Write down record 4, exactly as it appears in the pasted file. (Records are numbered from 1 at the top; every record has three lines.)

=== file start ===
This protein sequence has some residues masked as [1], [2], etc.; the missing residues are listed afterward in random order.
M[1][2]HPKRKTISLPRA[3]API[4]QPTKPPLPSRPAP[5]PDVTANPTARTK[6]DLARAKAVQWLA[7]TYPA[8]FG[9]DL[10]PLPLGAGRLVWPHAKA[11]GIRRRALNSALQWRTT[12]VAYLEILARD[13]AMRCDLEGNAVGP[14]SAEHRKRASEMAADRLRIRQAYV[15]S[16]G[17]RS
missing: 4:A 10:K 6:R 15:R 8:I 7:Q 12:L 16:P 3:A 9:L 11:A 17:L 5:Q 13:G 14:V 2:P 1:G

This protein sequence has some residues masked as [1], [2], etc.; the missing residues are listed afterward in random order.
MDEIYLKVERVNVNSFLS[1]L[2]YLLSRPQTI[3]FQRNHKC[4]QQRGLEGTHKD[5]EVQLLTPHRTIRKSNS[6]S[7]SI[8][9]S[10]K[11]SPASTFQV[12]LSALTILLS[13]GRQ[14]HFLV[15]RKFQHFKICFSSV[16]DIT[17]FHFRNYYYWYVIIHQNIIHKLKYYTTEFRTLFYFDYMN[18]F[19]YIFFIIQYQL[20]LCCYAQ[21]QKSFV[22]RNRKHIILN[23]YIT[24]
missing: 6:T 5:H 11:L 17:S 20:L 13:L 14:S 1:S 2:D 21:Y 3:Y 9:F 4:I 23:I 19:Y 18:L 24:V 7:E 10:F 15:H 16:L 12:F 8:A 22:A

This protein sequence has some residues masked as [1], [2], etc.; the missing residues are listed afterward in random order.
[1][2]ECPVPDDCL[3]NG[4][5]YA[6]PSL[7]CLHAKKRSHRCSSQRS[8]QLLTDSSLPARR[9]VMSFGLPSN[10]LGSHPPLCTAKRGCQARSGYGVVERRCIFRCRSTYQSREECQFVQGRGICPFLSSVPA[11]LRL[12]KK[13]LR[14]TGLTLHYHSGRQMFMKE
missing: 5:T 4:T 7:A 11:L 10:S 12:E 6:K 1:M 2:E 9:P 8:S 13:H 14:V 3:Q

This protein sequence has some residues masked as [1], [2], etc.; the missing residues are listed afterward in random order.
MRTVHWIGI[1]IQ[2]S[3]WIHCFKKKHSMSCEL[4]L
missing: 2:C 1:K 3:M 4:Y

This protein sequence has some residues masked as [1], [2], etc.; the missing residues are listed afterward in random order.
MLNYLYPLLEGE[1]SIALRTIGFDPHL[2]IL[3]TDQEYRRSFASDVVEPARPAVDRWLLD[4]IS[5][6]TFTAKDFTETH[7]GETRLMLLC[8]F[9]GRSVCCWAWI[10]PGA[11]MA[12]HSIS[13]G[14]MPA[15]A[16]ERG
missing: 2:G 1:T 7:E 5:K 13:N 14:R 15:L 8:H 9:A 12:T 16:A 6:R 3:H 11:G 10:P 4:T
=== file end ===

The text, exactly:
This protein sequence has some residues masked as [1], [2], etc.; the missing residues are listed afterward in random order.
MRTVHWIGI[1]IQ[2]S[3]WIHCFKKKHSMSCEL[4]L
missing: 2:C 1:K 3:M 4:Y